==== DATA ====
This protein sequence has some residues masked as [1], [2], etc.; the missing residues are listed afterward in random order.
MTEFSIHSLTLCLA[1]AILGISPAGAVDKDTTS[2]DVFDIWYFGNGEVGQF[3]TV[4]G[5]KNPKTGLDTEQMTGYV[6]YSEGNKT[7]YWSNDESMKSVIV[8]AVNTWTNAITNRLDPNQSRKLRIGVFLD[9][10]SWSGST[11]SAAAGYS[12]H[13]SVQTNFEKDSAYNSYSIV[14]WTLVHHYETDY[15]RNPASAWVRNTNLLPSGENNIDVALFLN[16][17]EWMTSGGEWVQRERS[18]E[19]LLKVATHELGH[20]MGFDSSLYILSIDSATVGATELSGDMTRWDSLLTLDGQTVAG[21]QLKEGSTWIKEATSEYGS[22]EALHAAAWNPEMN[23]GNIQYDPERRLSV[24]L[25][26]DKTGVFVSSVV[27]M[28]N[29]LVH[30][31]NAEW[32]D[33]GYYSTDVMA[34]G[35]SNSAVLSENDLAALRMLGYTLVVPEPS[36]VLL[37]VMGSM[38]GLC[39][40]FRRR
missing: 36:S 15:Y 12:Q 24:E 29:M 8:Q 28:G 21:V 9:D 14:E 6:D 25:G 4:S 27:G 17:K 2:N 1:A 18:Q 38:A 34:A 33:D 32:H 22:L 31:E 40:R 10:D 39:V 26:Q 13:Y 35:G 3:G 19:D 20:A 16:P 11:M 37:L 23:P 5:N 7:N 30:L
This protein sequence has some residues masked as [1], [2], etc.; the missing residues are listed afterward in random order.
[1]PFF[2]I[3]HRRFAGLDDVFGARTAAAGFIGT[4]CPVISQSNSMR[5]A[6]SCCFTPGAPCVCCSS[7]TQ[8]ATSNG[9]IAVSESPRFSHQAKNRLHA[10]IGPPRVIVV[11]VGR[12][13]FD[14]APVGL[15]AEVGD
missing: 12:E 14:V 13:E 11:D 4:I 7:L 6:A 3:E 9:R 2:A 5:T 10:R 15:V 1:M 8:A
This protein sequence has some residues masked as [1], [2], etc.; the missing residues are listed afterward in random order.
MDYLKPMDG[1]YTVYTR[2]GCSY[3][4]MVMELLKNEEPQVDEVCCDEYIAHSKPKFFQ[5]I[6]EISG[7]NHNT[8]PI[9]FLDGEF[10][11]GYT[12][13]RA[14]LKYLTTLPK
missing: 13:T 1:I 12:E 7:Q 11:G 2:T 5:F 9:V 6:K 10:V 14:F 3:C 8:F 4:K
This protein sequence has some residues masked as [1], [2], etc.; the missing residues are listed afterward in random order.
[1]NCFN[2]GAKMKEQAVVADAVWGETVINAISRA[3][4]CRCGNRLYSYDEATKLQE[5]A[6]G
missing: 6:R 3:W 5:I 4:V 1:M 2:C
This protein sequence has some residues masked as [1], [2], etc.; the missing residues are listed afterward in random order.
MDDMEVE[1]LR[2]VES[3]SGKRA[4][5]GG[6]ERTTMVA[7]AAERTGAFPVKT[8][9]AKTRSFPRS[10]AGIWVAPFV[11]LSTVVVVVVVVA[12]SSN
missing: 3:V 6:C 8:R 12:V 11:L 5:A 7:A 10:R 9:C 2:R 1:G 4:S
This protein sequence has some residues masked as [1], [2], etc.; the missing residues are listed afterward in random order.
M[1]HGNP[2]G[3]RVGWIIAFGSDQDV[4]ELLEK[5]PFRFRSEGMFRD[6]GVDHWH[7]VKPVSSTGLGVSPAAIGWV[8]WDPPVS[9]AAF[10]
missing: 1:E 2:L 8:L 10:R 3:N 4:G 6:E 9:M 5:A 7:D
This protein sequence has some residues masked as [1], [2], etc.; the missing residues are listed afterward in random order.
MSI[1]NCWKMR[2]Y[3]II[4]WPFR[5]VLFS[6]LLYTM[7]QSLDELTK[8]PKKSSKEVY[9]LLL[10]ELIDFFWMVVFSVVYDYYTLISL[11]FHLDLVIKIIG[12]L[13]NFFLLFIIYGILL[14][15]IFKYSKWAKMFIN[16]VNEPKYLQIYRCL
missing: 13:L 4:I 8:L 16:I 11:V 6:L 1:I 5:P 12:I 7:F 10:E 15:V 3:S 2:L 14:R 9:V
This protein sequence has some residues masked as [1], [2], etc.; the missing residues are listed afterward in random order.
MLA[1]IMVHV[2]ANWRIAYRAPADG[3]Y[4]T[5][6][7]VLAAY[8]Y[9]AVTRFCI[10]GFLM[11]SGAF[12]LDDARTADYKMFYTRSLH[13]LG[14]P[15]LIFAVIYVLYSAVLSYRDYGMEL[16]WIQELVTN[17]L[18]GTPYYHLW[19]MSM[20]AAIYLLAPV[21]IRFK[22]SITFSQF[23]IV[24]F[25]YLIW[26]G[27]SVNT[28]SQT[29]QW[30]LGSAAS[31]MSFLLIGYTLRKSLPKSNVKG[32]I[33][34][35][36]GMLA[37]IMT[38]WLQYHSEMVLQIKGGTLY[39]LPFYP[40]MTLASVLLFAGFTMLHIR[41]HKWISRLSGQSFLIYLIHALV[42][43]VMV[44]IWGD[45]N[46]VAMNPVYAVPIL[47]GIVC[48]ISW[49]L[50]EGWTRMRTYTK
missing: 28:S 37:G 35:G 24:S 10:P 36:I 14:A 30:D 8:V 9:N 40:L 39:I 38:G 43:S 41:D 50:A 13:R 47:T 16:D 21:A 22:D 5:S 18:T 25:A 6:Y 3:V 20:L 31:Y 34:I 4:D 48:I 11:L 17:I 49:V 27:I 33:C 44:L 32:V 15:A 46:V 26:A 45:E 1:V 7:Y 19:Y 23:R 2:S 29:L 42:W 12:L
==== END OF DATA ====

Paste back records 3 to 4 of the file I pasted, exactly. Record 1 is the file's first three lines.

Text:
This protein sequence has some residues masked as [1], [2], etc.; the missing residues are listed afterward in random order.
MDYLKPMDG[1]YTVYTR[2]GCSY[3][4]MVMELLKNEEPQVDEVCCDEYIAHSKPKFFQ[5]I[6]EISG[7]NHNT[8]PI[9]FLDGEF[10][11]GYT[12][13]RA[14]LKYLTTLPK
missing: 13:T 1:I 12:E 7:Q 11:G 2:T 5:F 9:V 6:K 10:V 14:F 3:C 8:F 4:K
This protein sequence has some residues masked as [1], [2], etc.; the missing residues are listed afterward in random order.
[1]NCFN[2]GAKMKEQAVVADAVWGETVINAISRA[3][4]CRCGNRLYSYDEATKLQE[5]A[6]G
missing: 6:R 3:W 5:I 4:V 1:M 2:C